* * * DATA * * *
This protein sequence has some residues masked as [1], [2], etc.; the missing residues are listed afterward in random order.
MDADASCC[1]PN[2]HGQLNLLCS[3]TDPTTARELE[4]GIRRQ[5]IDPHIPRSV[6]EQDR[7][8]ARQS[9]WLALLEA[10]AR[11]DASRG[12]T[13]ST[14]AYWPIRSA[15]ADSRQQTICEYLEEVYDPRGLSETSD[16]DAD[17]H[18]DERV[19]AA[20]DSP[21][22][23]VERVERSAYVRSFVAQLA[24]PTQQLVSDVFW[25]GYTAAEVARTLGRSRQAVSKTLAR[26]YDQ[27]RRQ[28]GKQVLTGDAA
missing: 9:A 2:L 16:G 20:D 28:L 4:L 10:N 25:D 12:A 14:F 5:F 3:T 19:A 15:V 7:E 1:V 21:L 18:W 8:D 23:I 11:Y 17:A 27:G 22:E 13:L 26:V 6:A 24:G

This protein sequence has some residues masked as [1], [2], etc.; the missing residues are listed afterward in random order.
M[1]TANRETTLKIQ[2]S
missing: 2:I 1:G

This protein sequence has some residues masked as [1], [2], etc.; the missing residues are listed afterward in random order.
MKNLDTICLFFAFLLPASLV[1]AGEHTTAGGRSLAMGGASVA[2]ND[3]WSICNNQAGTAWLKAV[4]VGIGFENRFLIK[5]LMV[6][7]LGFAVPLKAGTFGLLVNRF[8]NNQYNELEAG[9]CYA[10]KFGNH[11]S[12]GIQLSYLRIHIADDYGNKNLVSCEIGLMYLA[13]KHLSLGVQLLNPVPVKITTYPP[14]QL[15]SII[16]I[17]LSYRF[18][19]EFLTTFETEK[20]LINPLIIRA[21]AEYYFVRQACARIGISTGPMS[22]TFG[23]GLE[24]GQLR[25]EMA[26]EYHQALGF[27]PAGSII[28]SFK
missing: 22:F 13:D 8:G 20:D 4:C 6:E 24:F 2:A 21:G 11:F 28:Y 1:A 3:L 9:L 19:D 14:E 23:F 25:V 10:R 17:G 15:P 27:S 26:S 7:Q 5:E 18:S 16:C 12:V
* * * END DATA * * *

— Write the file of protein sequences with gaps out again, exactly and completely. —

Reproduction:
This protein sequence has some residues masked as [1], [2], etc.; the missing residues are listed afterward in random order.
MDADASCC[1]PN[2]HGQLNLLCS[3]TDPTTARELE[4]GIRRQ[5]IDPHIPRSV[6]EQDR[7][8]ARQS[9]WLALLEA[10]AR[11]DASRG[12]T[13]ST[14]AYWPIRSA[15]ADSRQQTICEYLEEVYDPRGLSETSD[16]DAD[17]H[18]DERV[19]AA[20]DSP[21][22][23]VERVERSAYVRSFVAQLA[24]PTQQLVSDVFW[25]GYTAAEVARTLGRSRQAVSKTLAR[26]YDQ[27]RRQ[28]GKQVLTGDAA
missing: 9:A 2:L 16:G 20:D 28:L 4:L 10:N 25:D 12:A 14:F 5:F 3:T 19:A 15:V 7:E 1:V 21:L 18:W 8:D 23:I 11:Y 17:A 27:G 22:E 13:L 26:V 6:A 24:G

This protein sequence has some residues masked as [1], [2], etc.; the missing residues are listed afterward in random order.
M[1]TANRETTLKIQ[2]S
missing: 2:I 1:G

This protein sequence has some residues masked as [1], [2], etc.; the missing residues are listed afterward in random order.
MKNLDTICLFFAFLLPASLV[1]AGEHTTAGGRSLAMGGASVA[2]ND[3]WSICNNQAGTAWLKAV[4]VGIGFENRFLIK[5]LMV[6][7]LGFAVPLKAGTFGLLVNRF[8]NNQYNELEAG[9]CYA[10]KFGNH[11]S[12]GIQLSYLRIHIADDYGNKNLVSCEIGLMYLA[13]KHLSLGVQLLNPVPVKITTYPP[14]QL[15]SII[16]I[17]LSYRF[18][19]EFLTTFETEK[20]LINPLIIRA[21]AEYYFVRQACARIGISTGPMS[22]TFG[23]GLE[24]GQLR[25]EMA[26]EYHQALGF[27]PAGSII[28]SFK
missing: 22:F 13:D 8:G 20:D 4:C 6:E 24:F 2:A 21:G 11:F 28:Y 1:A 3:L 9:L 19:D 14:E 23:F 25:V 10:R 17:G 15:P 27:S 26:S 7:Q 5:E 18:S 16:C 12:V